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Behavioral Health

We want Atchison County residents to be healthy and happy. Our goal is for them to have fulfillment and joy and meaningful connections with neighbors, friends, and family. We believe a person’s mental well-being is as equally important as, and directly relates to, their physical well-being.  


How we make a difference.

Live Well Live Atchison operates two Partnerships for Success (PFS) prevention programs funded through grants from the Kansas Department for Aging and Disability Services (KDADS) and DCCCA.   

Live Well Live Atchison is also a member of the Kansas Prevention Collaborative.

Why it matters

Image by Emiliano Vittoriosi


it is critical to recognize symptoms

We can help our community in the area of behavioral health by recognizing and reaching out when we, our loved ones, or our neighbors are struggling with emotional well-being. The following are some symptoms to watch out for:

  • Prolonged depression, sadness, or irritability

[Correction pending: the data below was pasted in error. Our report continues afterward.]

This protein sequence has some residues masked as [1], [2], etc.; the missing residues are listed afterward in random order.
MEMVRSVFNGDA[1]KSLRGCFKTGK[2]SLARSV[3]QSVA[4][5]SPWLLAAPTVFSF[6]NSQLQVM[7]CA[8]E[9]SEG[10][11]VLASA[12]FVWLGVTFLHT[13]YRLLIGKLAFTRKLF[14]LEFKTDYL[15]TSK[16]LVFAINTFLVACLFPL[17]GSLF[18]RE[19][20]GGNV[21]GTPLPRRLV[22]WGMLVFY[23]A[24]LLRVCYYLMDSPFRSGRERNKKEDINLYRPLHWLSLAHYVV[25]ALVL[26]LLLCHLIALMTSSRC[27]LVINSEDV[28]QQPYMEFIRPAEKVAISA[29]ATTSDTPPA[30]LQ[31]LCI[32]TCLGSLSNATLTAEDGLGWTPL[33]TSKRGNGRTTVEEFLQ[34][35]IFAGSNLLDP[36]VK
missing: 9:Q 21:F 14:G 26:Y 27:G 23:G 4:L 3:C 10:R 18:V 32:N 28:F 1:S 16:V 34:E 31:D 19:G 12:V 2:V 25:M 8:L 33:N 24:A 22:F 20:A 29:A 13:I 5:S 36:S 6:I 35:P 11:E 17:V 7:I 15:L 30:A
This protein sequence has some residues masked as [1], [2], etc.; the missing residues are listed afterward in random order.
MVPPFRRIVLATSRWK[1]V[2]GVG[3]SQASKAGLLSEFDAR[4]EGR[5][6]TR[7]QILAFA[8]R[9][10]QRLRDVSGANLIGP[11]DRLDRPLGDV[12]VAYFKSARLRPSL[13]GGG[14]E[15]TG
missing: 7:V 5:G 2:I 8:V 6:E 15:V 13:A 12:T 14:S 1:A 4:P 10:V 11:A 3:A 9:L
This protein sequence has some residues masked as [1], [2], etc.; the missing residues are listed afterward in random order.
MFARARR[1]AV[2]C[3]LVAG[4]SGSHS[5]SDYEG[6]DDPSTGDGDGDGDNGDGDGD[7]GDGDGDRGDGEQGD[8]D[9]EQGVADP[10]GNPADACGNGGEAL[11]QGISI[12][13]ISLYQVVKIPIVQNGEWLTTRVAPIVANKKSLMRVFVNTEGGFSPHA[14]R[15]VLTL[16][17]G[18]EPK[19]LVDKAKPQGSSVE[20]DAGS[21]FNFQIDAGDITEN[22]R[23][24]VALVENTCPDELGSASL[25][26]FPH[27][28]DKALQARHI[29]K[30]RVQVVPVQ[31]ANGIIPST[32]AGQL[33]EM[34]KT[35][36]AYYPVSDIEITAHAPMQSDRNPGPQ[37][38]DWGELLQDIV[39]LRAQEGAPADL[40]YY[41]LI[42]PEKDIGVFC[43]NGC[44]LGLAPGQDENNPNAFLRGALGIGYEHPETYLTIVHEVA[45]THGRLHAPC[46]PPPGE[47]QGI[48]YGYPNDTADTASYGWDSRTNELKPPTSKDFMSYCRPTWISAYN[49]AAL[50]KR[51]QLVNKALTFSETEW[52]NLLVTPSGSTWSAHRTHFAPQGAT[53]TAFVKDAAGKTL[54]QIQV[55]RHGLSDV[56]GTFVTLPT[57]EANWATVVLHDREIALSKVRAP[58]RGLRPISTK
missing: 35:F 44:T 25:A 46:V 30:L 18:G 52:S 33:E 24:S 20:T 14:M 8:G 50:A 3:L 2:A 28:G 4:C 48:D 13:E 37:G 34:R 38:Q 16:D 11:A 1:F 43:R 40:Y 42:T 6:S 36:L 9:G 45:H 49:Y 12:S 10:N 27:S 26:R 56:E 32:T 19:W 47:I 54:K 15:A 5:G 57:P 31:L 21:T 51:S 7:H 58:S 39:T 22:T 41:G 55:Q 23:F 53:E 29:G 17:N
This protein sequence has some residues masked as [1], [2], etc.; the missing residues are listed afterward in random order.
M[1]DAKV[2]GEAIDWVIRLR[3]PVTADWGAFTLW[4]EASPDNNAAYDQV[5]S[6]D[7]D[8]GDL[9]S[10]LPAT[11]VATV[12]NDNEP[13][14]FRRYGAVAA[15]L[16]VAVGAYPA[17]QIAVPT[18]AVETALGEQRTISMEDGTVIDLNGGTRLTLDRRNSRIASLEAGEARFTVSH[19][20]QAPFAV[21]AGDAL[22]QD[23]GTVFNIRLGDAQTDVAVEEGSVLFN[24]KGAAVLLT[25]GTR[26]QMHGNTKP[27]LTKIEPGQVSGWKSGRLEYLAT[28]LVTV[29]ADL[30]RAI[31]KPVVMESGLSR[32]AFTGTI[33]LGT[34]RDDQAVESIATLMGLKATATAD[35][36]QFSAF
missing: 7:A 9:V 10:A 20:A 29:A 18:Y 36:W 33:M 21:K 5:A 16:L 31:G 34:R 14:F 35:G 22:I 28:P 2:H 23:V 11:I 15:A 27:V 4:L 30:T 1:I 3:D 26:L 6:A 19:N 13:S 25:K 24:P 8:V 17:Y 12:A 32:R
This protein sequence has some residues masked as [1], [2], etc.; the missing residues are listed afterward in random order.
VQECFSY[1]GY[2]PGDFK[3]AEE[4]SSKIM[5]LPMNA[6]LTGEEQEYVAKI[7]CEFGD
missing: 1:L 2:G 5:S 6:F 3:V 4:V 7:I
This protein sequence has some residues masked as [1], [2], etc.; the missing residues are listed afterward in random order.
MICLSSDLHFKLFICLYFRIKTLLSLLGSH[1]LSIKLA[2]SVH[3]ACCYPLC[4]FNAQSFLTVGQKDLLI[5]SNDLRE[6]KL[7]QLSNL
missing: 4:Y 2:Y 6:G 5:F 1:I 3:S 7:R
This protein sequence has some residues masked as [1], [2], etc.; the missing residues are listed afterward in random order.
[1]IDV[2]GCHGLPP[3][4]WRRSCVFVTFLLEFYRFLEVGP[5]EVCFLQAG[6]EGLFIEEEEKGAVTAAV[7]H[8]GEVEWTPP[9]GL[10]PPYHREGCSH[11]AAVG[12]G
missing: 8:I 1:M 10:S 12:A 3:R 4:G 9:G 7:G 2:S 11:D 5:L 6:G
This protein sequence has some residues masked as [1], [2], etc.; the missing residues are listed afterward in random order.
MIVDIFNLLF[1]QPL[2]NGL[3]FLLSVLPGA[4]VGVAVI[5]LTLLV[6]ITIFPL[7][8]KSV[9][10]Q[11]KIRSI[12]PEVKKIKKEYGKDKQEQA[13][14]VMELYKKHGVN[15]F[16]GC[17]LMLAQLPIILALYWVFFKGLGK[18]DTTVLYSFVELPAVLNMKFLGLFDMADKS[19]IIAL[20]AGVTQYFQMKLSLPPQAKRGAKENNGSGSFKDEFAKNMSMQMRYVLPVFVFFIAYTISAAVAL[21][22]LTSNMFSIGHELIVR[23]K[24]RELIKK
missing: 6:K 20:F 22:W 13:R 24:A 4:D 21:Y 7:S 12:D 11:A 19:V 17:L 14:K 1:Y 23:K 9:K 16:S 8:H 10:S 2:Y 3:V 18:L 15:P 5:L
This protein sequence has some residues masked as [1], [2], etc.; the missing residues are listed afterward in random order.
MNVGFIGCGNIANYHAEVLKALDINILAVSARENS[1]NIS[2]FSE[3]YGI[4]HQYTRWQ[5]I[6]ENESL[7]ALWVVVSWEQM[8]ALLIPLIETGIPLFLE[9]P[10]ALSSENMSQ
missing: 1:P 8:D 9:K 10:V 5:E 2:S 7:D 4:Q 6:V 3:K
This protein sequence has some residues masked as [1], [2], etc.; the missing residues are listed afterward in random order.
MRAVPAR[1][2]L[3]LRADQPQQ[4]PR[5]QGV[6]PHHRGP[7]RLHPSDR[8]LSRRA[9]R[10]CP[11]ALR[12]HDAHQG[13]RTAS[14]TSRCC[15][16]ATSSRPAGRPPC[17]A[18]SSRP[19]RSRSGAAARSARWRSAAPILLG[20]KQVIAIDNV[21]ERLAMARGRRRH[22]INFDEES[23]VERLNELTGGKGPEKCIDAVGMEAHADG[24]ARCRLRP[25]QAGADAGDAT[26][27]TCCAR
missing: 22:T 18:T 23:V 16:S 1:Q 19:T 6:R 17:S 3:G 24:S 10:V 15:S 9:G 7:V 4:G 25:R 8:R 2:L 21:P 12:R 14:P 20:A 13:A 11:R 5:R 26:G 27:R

• Social withdrawal

  • Changes in eating and sleeping habits

  • Inability to deal with day-to-day problems or activities

  • Suicidal thoughts

  • Substance abuse

  • Self harm


Atchison youth are at risk

We work to support youth in making healthy life choices. We do this by focusing on preventing and reducing the incidence of underage drinking among Atchison County youth.  

According to a survey conducted in Atchison County in 2015, alcohol impacted our young adults—and our community at large—in the following ways: 

  • 44% of driving deaths in Atchison County involved alcohol. 

  • 15% of Atchison County youth surveyed reported they were 15 years old when they first began drinking alcoholic beverages regularly.

  • 22% of Atchison County youth surveyed reported having beer, wine, or hard liquor at least once within the past 30 days.

These projects aim to increase public knowledge and understanding about the consequences of underage drinking, and raise awareness about the rising epidemic of prescription drug misuse and abuse.


behavioral health is often untreated

Because it affects us internally and is less visible than physical pain, emotional pain often goes unaddressed and untreated. We need to have an open dialogue about these issues and let people know that we care, that they are not alone, and that support is available.

Behavioral Health Initiatives

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